|Price, Debbi - Texas Agrilife Research|
|Lewis, Andy - Texas Agrilife Research|
|Neuendorff, Don - Texas Agrilife Research|
|Carroll, Jeffery - Jeff Carroll|
|Welsh Jr, Thomas - Texas Agrilife Research|
|Vann, Rhonda - Mississippi State University|
|Randel, Ronald - Texas Agrilife Research|
Submitted to: Journal of Animal Science Supplement
Publication Type: Abstract Only
Publication Acceptance Date: 3/20/2012
Publication Date: 6/25/2012
Citation: Price, D.M., Lewis, A.W., Neuendorff, D.A., Carroll, J.A., Welsh Jr, T.H., Vann, R.C., Randel, R.D. 2012. Physiological responses to repeated transportation of gestating Brahman cows [abstract]. Journal of Animal Science. 90:471(E-Suppl. 3).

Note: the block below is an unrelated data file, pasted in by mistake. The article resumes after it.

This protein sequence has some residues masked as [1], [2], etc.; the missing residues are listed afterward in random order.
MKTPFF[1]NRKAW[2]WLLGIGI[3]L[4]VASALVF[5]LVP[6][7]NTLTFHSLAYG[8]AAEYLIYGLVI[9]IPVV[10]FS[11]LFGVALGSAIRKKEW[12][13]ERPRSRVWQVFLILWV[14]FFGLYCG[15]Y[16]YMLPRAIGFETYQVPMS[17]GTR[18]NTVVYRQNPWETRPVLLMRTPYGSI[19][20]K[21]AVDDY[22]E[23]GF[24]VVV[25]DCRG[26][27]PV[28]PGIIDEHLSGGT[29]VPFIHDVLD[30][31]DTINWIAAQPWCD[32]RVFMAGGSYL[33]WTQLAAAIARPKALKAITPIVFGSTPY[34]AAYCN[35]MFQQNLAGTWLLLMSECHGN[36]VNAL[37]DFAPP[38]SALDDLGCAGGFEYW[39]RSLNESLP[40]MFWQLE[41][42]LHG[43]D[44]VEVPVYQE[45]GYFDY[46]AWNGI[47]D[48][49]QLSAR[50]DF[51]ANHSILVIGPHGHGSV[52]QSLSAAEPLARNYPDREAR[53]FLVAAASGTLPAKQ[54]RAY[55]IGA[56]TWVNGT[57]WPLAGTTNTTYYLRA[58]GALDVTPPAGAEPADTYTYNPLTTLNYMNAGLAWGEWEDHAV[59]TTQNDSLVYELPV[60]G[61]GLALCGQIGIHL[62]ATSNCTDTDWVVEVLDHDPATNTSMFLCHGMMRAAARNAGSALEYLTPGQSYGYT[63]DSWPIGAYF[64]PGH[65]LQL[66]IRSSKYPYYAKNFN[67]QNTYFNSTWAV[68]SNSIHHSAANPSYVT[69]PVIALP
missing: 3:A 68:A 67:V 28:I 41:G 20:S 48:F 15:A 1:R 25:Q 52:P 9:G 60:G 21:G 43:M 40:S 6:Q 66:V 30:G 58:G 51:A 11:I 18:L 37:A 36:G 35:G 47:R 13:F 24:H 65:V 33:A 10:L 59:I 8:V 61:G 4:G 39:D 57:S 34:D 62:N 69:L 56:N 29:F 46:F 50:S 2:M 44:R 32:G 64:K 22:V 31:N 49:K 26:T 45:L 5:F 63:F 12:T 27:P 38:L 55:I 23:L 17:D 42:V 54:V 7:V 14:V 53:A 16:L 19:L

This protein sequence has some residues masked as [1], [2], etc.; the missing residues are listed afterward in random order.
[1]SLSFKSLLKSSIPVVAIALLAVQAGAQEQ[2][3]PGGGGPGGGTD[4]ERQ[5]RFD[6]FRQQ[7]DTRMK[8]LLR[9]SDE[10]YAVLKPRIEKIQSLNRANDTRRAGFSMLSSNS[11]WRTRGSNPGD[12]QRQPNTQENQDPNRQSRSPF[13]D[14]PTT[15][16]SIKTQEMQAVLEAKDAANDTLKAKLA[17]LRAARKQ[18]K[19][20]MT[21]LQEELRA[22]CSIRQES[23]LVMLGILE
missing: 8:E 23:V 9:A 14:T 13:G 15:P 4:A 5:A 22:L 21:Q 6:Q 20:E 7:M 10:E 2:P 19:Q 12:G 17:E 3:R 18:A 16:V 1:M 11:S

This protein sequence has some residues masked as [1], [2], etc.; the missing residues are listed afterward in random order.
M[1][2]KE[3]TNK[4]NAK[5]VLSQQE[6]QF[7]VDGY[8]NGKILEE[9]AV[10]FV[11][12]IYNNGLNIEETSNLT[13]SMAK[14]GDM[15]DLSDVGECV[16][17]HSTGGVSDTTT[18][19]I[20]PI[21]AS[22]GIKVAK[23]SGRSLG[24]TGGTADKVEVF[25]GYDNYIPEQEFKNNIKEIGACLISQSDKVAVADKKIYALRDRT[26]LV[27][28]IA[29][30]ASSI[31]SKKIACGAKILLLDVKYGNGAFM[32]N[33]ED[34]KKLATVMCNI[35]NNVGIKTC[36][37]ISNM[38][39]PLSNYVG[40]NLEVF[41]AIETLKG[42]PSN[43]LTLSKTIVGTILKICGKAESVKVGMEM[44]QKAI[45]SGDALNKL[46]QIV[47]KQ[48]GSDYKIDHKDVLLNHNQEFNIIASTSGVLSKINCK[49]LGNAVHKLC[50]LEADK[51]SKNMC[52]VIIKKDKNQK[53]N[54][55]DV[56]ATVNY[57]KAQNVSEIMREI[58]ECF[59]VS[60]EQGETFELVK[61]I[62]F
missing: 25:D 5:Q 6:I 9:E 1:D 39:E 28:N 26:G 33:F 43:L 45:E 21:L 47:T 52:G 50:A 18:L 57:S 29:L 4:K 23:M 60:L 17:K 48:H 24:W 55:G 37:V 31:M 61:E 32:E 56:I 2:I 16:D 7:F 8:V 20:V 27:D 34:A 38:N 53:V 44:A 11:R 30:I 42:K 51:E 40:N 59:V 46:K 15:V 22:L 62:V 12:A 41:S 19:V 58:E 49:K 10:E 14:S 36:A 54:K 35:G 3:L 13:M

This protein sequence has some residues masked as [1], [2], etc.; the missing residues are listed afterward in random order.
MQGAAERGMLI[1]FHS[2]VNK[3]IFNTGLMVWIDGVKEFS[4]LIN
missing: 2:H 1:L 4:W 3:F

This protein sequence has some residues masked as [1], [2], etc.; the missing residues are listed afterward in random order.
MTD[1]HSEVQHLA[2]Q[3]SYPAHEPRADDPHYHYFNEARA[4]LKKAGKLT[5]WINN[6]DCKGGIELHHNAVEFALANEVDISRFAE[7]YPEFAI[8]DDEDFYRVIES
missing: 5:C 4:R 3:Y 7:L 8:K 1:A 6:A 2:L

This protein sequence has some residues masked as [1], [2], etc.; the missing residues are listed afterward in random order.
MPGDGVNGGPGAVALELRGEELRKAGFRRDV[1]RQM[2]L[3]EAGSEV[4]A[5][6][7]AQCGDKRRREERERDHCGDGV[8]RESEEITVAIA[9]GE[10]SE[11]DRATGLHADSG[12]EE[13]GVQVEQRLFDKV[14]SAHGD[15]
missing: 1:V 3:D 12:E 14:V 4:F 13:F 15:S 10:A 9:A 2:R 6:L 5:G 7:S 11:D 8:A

Technical Abstract: The transportation process acts as a stressor with adverse effects on animal health and performance. The purpose of this study was to examine physiological responses to repeated transportation of gestating Brahman cows, previously classified as mature cows, into temperament groups of calm, moderate, or temperamental. Brahman cows (n=48) were subjected to 2 hr of transport (T) on d 60, 80, 100, 120, and 140 of gestation. Blood serum collected before and after each T was assayed for glucose and non-esterified fatty acid (NEFA) concentrations. Indwelling vaginal temperature (VT) monitoring devices were inserted prior to each T and VT were recorded prior to and every 5 min through 30 min after T. Statistical analysis of data used multivariate repeated measures and area under the curve methods. VT and serum glucose concentrations decreased in all temperaments (P < 0.01) with repeated T. On d 60 of T, cows across all temperaments had the highest peak VT. During T, temperamental cows tended (P < 0.09) to have higher peak VT (39.86±0.15 degree C) compared to calm (39.41 ±0.16 degree C) and intermediate cows (39.55±0.08 degree C). Area under the VT curve decreased (P < 0 .003) by d 140 as the cows habituated to T. On d 60 post T, calm cows had numerically lower VT (39.18±0.18 degree C), compared to intermediate and temperamental cows (39.39±0.10 degree C and 39.53±0.17 degree C, respectively). Pre-T glucose concentrations on d 60 were greater (P < 0.03) for temperamental cows (68.13±4.31micrograms/dl) compared to intermediate (53.42±2.78 micrograms/dl) and calm cows (52.76±4.60 micrograms/dl). All cows had increased NEFA concentrations post T, with temperamental cows showing the least change due to T. However, NEFA concentrations did not increase with repeated T (P > 0.10). Glucose concentration was affected (P < 0.02) by a time by temperament interaction with temperamental cows having greater changes in serum glucose. These results reflect the partial acclimation of cows to a stressor over time. Both temperament and the T process influence physiological responses to stress in gestating cows.